Some rural conservative states, like recalcitrant teenagers testing the limits of parental authority, have even moved to allow their citizens the right to carry their guns in some very strange public places. “A new Texas law requires public colleges and universities to adopt policies that will generally allow concealed carry, which has been prohibited on the flagship Austin campus. The law allows private schools to keep their prohibitions, and the most prominent among them, including Rice, Baylor and Southern Methodist, have said they will do so, but public universities were not given a choice.
“‘I do not believe handguns belong on a university campus, so this decision has been the greatest challenge of my presidency to date,’ the university president [UT, Austin], Gregory L. Fenves, said in an open letter announcing the policy. ‘I empathize with the many faculty members, staffers, students and parents of students who signed petitions, sent emails and letters, and organized to ban guns from campus and especially classrooms. As a professor, I understand the deep concerns raised by so many.’” New York Times, February 17th. But state law required even the prestigious University of Texas to toe the line. The law kicks in on August 1st.
The vision of heated intellectual debates, often found in the classrooms at the best colleges and universities in the land, punctuated with gun fire, is scary, to say the least. The very notion of college-level tenure was created to make sure that professors be free to speak and challenge conventional thoughts and theories. But worrying about a possible concealed weapon or looking at a gun slightly protruding from an student who is obviously not pleased at any statements that might conflict with his or her preconceived beliefs (justified or not) would seem to be a strong a deterrent to articulating contrary theories and beliefs. Whether from a fellow student or a professor. I cannot think of a more chilling threat to free speech.
“Faculty and student groups had called on the university to develop a policy that would comply with the law, generally allowing concealed carry, while prohibiting weapons in classrooms… But Dr. Fenves, like the panel he appointed to draft the policy, concluded that it could not be done. ‘I cannot adopt a policy that has the general effect of excluding licensed concealed handguns from campus,’ he wrote, and ‘a classroom exclusion would have this effect.’
“A national group called Students for Concealed Carry, which advocates allowing guns on campus, said the university had gone too far, violating the intent of the law. The group said it would go to court to challenge parts of the new policy, particularly a passage allowing university employees to ban guns from their offices, and another one requiring that a semiautomatic handgun be carried without a round in the firing chamber… ‘President Gregory Fenves chose to punt the issue to the courts rather than stand up to a cabal of fear-mongering professors,’ the group said in a statement.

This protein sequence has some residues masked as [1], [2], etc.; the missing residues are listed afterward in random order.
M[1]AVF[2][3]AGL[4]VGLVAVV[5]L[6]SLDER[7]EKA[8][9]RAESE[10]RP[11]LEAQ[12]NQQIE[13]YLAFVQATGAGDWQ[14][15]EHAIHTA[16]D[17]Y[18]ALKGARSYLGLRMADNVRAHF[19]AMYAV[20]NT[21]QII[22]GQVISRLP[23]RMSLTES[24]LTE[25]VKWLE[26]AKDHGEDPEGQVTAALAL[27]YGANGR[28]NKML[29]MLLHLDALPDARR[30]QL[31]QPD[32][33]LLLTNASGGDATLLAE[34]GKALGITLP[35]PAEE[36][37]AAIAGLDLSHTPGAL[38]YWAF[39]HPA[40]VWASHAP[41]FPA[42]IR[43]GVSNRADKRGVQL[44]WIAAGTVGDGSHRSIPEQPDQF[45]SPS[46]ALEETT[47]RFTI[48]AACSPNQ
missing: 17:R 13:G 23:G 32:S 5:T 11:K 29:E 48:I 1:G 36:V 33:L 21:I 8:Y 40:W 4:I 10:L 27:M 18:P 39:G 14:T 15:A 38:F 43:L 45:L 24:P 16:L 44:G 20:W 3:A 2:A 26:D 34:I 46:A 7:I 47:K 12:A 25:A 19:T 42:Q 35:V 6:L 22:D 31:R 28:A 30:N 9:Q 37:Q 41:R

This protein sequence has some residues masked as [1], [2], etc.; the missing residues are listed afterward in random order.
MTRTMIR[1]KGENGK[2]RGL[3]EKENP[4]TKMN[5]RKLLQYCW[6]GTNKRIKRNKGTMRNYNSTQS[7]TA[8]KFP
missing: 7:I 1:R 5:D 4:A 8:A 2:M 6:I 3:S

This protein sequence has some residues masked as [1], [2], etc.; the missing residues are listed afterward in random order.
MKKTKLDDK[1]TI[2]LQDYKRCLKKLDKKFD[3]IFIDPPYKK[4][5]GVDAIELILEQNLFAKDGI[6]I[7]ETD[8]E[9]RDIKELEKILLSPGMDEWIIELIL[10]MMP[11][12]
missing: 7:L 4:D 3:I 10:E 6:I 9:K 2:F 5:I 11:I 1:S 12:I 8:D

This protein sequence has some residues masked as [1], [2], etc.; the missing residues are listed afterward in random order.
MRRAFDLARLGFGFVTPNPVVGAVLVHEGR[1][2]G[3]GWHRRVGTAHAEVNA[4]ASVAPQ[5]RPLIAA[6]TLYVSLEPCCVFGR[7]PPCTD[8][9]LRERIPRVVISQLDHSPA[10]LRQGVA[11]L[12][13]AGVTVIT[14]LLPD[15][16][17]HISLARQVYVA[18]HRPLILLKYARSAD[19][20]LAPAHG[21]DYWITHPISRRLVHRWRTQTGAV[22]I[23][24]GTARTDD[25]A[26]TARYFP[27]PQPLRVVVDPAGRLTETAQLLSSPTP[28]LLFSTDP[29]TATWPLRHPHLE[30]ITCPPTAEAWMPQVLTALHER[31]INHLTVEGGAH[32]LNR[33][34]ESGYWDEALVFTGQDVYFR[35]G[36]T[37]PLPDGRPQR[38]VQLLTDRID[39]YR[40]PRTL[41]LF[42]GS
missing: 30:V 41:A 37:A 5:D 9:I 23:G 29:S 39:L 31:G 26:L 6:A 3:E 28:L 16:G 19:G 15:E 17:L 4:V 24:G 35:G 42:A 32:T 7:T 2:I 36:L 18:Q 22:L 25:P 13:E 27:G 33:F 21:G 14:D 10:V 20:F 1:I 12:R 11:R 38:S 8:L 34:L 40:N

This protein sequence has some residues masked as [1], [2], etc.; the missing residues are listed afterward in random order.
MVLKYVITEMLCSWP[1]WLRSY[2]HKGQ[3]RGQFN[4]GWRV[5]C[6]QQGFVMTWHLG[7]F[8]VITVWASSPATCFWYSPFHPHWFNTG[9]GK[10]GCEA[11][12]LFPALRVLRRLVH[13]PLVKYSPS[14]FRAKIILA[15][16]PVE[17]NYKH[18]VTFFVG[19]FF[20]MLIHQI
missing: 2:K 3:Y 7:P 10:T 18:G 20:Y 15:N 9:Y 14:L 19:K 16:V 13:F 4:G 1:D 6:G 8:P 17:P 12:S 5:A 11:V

“About 5 percent of Texans older than 21 are licensed to carry concealed handguns, but Gary Susswein, a university spokesman, said the university had no way of knowing what the numbers were for staff or students. ‘Under state law, we’re not allowed to ask people if they have concealed carry licenses,’ he said.
“Texas, like most states, allows ‘open carry’ — that is, not concealed — of firearms. But the state law allowing open carry, which went into effect this year, prohibits the practice on college and university campuses.” NY Times.
The world looks at the United States as a nation of gun-crazy cowboys, generally reducing our political credibility on the global stage. But unlike Europe, where neighboring nations have been on-again, off-again friends and then enemies, we live fairly isolated from the rest of the world, sharing a common border with two traditionally friendly nations. This isolation, combined with the pioneer rebellious values of the 18th and 19th centuries when our gun laws were born, has generated a notion of “self-defense” and a right to resist authority with violence found nowhere else in the Western world.
Here’s where UT sits now, according to the Times: “In some cases, the policy reiterates what is already in state law, barring concealed carry in bars, polling places and sporting events.
In other places, it outlines restrictions specific to the campus, that gun-carriers will have to learn and work around.
■No guns in dormitories, with a few exceptions. This is less significant than it appears: More than 80 percent of the university’s students live off-campus, and a person must be 21 or older to get a concealed carry license in Texas, so most undergraduates would be excluded, anyway.
■Concealed firearms will be allowed in common areas of dorms like dining halls and lounges.
■Concealed carry will be banned in staff or student disciplinary hearings; in laboratories with dangerous chemicals, biological agents or anything explosive; in any laboratory or other facility that houses animals; and in any facilities that provide patient care, including mental health counseling.
■People who work in campus programs for children younger than college age will be prohibited from carrying handguns while taking part in those programs.”
Strangely, I don’t even think a series of shootings on campus will reverse this law, and I suspect that even some of these minimal rules will be challenged in court. How do you feel about this law?
I’m Peter Dekom, and it is morbidly fascinating how obsessed so many of us have become with having a handy way to kill our fellow man at our side at all times.